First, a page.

During its first season, Orphan Black was easily the most interesting show on television. With its unique premise and strong acting talents, the show used Sarah Manning and the rest of its clones, played beautifully by Tatiana Maslany, as vehicles to explore complex questions regarding female identity in a male dominated world. With its world realized and its cliffhangers set, the question then became what direction would the show take next season?
To its detriment, the series fell into the second season trap of focusing more on world expansion over character enhancement. The main character’s all found themselves in new settings, surrounded by new faces, and starting new chapters in their lives but it was all busy work. Some of its focuses were burdened with recycled plot beats: Cosima loving than not trusting Delphine over and over; Helena escaping than being recaptured by the Proletheans over and over. The old minor characters were relegated to fewer appearances (Art and Angie), completed retooled for the new season’s story (Vic and Ms. S), or both (Paul). While the greatest shortcoming of the season was the new characters complete lack of use especially Trans-Clone Tony: introduced to the narrative as a one off than never seen again because… sure why not.
Thankfully those weaknesses were overshadowed by the series strong aesthetic and character work. The horror and comedic tones respectively utilized in the two standout episodes “Governed as It Were by Chance” and “Knowledge of Causes, and Secret Motion of Things” show how creators Graeme Manson and John Fawcett know how to shift narrative structure with intriguing results. “Governed” uses skewed camera work and screeching sound cues to create a beautifully horrific spectacle. Equally “Knowledge” uses snap dialogue and impressive editing skills to become possibly the funniest episode of the series to date.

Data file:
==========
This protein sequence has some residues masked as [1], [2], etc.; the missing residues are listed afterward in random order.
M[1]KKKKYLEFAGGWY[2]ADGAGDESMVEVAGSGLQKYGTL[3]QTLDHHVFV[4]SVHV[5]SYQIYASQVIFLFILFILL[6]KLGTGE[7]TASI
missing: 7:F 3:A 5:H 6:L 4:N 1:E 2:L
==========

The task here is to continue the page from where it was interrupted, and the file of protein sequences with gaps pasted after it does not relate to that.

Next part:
But season two was truly at the top of its game when it focused on the deepening relationships between the ever expanding cast of Project Leda clones. The best onscreen chemistry on this show is easily between Tatiana Maslany and herself (in whatever forms she is taking at that time) as the stars amazing range displays the strong, personal bond the clones all share with one another. The season’s greatest feat, and ironically the only positive of excessive world expanding, was that each clone is no longer solely defined as a variation of Tatiana Maslany. Alison Hendrix is no longer Soccer Mom-Sarah and Rachel Duncan is not just proto clone-Sarah, they are Allison and Rachel complete unique individuals. The second best onscreen chemistry, between Jordan Gavaris (Felix) or Skylar Wexler (Kira) and Tatiana Maslany (in her various roles) also reinforces the clone’s separate identities as Felix and Kira interact with each woman differently. They became fully realized characters; women with their own identities completely different from each other but who are still forced to interact.
The Clone Club Dance Party in the second season finale, “By Means Which Have Never Yet Been Tried” is the thesis of this season and the series at its best. A family through genetics and bond, made up mostly of Tatiana Maslany, trying to enjoy and take control of their separate lives as their world slowly crashes down around them. As long as Orphan Black remembers this moment going forward the series will remain one of TV’s best!
Trivial But Necessary Grade: B+